Monday, December 10, 2012
What is it with people?
I'm having one of those "I don't understand the world" days.
The two disc jockeys in Australia who thought it would be a good idea to call the hospital where Catherine, the Duchess of Cambridge, was being treated for severe morning sickness a few days ago and pretend to be Queen Elizabeth to try to get someone to talk about the Duchess' condition, are now saying that they are "shattered, gutted, heartbroken" that the nurse who took their call and forwarded it to another staff member is dead in mysterious circumstances.
Yes, I know that the prank call is a staple of radio entertainment. I just wish someone would explain to me why this sort of thing is considered so funny. Granted, such pranks do not usually end in a death, but merely in embarrassment for the person or persons pranked. I'm not sure I understand how embarrassing someone became considered funny. Maybe I'm just a wet blanket.
The two DJs claim that they expected to be hung up on, that they figured that "100 people" would have already tried to place similar calls to the hospital, and that their goal was "to be hung up on." They say that they didn't think they would actually get to talk to anyone.
I think I've got a fairly good sense of humor, and sometimes I laugh at things that are probably inappropriate. We all do, just as we all have different ideas about what is actually inappropriate. But I honestly don't know why anyone would think it appropriate to do what those two DJs did. I assume that Australia has some sort of concept of patient confidentiality, even when that patient is as famous as Catherine is. And I assume that most reasonable people would realize that someone's illness, even a famous person's, is not any of their business and not a good way to get a laugh, even if they "didn't think" they would be told any of that information.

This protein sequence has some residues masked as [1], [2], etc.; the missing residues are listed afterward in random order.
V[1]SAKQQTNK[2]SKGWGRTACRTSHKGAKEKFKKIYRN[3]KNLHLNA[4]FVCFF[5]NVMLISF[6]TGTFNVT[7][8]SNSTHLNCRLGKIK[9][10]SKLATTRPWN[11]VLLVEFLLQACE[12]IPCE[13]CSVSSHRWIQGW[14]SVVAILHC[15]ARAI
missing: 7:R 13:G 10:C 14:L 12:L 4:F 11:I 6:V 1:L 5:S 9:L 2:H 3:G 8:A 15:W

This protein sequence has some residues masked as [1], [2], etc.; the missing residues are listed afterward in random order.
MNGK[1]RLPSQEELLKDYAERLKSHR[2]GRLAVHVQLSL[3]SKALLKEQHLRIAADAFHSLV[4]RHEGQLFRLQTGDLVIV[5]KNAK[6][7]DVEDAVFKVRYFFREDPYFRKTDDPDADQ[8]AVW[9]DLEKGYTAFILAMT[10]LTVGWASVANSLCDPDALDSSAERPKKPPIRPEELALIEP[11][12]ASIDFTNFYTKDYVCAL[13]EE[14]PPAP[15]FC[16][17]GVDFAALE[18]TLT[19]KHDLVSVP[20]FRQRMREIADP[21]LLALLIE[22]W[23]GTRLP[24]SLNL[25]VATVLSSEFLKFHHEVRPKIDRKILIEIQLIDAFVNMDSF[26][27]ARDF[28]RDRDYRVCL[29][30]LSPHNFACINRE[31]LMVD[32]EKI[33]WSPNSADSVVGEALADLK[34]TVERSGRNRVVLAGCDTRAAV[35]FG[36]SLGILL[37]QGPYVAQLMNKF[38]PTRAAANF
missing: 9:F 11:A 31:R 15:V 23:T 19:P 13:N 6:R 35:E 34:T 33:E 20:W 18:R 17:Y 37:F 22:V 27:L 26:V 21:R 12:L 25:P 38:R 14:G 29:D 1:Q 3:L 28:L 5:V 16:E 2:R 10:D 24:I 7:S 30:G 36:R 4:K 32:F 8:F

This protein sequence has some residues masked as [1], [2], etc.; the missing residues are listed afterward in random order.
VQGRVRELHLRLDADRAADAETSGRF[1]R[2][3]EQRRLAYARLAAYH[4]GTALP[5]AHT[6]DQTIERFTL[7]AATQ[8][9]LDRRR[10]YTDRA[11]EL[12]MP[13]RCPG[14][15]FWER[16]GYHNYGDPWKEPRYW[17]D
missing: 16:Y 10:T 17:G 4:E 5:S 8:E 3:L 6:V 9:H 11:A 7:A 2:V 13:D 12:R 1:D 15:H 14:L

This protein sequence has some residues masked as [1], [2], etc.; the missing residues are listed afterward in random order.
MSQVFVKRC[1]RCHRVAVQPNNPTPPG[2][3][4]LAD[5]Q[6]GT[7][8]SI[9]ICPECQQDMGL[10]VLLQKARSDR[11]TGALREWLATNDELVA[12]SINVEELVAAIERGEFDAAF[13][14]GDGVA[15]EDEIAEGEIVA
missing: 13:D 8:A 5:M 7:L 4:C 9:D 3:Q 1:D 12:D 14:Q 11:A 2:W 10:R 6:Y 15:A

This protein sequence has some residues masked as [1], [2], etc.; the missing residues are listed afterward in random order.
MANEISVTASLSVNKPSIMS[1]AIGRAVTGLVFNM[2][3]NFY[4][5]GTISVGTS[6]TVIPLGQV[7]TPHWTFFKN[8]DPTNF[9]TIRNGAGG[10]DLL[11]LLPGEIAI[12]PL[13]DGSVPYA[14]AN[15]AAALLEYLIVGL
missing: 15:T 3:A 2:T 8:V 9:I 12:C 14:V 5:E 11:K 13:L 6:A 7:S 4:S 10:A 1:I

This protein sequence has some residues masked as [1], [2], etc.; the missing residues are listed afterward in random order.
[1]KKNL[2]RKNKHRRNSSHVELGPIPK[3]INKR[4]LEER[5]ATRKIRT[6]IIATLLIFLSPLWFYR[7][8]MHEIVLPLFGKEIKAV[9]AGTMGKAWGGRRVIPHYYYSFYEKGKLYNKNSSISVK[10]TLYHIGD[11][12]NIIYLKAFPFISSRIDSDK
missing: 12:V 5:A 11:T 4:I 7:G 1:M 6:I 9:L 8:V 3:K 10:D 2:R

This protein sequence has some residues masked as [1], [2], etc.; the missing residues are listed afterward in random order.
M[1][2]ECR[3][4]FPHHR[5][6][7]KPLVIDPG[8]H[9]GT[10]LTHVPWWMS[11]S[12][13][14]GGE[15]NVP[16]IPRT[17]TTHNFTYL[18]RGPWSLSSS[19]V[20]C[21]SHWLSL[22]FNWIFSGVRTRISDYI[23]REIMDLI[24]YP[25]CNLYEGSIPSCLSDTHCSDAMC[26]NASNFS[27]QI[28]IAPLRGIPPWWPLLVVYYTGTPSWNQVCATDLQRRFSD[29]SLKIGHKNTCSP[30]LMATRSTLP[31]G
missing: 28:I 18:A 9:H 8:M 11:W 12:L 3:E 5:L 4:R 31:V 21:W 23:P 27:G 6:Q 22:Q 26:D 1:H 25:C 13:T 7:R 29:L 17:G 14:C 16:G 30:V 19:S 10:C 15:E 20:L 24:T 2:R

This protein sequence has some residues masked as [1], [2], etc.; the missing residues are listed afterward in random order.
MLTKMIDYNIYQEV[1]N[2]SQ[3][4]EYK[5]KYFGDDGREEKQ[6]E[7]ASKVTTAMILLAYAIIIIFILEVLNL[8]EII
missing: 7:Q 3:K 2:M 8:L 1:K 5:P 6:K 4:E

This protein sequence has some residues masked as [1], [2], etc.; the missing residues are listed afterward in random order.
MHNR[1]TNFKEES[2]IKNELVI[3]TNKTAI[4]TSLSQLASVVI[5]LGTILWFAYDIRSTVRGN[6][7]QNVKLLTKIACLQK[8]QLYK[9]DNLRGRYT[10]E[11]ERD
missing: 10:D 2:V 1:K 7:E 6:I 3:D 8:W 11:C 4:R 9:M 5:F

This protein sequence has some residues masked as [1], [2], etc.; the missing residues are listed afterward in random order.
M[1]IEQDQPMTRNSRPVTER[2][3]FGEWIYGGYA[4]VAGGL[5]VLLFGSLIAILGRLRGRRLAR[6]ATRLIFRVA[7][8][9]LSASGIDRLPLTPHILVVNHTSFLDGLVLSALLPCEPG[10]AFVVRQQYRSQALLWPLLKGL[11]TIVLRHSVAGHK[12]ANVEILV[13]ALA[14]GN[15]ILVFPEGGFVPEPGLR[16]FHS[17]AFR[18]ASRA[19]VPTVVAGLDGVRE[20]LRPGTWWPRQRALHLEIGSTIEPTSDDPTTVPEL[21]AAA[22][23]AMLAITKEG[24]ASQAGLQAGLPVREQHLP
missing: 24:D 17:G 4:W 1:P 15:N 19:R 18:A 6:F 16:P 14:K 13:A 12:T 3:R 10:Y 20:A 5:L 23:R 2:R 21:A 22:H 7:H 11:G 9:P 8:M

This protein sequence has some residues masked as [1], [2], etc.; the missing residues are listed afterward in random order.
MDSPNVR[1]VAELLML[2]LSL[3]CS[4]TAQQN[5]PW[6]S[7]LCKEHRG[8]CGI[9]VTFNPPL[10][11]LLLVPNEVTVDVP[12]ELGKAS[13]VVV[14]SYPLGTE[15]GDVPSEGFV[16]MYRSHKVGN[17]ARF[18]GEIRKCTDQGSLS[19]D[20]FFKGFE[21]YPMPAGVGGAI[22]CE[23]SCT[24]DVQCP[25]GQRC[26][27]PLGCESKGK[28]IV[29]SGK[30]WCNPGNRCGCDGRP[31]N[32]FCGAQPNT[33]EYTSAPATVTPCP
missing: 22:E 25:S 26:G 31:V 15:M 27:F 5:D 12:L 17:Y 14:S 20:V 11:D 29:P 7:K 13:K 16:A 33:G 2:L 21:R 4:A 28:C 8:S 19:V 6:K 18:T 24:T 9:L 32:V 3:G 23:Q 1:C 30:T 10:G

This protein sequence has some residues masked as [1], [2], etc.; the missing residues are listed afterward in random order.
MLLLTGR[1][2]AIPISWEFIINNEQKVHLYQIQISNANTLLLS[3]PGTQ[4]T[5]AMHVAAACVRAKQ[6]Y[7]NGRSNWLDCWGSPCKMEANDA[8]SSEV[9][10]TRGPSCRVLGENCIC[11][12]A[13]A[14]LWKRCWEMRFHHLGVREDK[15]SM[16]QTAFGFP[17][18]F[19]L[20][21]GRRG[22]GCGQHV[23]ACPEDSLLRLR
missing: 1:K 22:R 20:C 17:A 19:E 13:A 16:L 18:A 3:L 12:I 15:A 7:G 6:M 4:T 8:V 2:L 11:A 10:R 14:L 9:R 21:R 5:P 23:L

My take is that no one did any thinking before pulling this prank. Full stop.
The chief executive of the company that owns the station the call was made from has said that the outcome of the call, the death of someone over it, could not have been "reasonably foreseen". Maybe so, but I'm not sure that makes any difference. The company has also said that it doesn't think any "relevant law, regulation, or code" was broken by the call. That's the usual song and dance when someone is trying to avoid culpability for something someone working for their company did that was just stupid. "We didn't break the law. Don't blame us."
How about common sense? I don't think there is any of that to be seen in the whole episode.
Then again, I'm not sure that there's much common sense in the world at all these days.